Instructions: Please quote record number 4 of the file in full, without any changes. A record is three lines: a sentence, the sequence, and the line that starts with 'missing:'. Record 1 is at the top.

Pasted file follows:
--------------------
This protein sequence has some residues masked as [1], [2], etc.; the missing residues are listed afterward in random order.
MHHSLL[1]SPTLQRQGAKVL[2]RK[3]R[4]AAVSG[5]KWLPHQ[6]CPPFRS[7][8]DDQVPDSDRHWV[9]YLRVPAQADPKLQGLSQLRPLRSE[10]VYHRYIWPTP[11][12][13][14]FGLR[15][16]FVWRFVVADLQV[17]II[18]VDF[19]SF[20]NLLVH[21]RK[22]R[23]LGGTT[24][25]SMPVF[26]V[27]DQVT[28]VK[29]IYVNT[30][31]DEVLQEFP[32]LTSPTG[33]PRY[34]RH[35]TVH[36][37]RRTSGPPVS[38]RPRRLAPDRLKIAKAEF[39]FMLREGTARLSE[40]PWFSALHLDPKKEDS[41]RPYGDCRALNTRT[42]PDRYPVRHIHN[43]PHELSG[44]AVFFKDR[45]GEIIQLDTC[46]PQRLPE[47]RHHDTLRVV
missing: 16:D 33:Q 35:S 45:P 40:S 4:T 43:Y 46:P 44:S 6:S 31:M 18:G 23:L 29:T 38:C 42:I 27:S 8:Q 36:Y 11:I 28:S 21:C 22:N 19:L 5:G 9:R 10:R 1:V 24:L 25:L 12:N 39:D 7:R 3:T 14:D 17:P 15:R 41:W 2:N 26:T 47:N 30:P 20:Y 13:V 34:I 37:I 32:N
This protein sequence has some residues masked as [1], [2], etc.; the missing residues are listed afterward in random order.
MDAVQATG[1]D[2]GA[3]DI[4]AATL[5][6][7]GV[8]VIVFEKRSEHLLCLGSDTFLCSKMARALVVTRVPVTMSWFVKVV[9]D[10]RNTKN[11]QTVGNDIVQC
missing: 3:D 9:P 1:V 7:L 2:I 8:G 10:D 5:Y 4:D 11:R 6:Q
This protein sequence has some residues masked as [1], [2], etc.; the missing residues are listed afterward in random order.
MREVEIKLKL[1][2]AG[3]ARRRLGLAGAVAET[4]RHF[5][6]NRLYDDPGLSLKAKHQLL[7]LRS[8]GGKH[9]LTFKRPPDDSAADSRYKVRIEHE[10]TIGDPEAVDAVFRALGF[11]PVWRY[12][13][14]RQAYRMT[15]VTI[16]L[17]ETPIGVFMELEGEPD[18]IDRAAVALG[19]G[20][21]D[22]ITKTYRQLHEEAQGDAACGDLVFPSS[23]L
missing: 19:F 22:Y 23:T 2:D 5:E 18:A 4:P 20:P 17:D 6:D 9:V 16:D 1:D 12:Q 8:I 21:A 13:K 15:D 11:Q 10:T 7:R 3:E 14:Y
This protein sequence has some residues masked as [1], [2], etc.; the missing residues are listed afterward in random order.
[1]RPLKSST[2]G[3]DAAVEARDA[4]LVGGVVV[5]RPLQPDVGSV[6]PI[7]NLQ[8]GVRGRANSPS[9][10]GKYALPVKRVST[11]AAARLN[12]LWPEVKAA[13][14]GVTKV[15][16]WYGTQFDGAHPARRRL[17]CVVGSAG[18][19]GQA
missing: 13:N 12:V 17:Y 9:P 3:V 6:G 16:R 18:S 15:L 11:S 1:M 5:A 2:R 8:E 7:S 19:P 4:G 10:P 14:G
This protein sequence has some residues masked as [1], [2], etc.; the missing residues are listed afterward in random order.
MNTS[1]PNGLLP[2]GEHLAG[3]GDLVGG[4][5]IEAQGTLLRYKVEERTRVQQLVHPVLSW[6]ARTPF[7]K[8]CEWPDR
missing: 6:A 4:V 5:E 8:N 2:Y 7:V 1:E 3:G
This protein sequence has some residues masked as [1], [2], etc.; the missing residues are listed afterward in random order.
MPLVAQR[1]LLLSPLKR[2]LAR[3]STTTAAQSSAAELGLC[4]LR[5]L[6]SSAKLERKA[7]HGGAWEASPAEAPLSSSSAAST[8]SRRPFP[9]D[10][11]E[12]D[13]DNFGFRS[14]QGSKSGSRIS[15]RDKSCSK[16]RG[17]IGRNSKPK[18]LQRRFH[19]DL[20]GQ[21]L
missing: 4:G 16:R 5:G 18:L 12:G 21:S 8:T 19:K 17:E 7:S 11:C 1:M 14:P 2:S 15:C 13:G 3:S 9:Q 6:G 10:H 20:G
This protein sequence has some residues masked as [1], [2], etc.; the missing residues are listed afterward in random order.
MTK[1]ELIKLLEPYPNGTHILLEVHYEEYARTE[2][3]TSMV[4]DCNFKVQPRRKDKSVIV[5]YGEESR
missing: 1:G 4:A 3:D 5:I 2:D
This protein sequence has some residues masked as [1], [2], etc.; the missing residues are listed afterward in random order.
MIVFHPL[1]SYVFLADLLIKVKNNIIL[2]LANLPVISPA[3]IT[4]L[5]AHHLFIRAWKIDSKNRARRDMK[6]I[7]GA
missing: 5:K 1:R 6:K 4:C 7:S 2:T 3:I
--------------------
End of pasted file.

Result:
This protein sequence has some residues masked as [1], [2], etc.; the missing residues are listed afterward in random order.
[1]RPLKSST[2]G[3]DAAVEARDA[4]LVGGVVV[5]RPLQPDVGSV[6]PI[7]NLQ[8]GVRGRANSPS[9][10]GKYALPVKRVST[11]AAARLN[12]LWPEVKAA[13][14]GVTKV[15][16]WYGTQFDGAHPARRRL[17]CVVGSAG[18][19]GQA
missing: 13:N 12:V 17:Y 9:P 3:V 6:G 16:R 18:S 15:L 11:S 1:M 5:A 2:R 8:E 7:S 19:P 4:G 10:P 14:G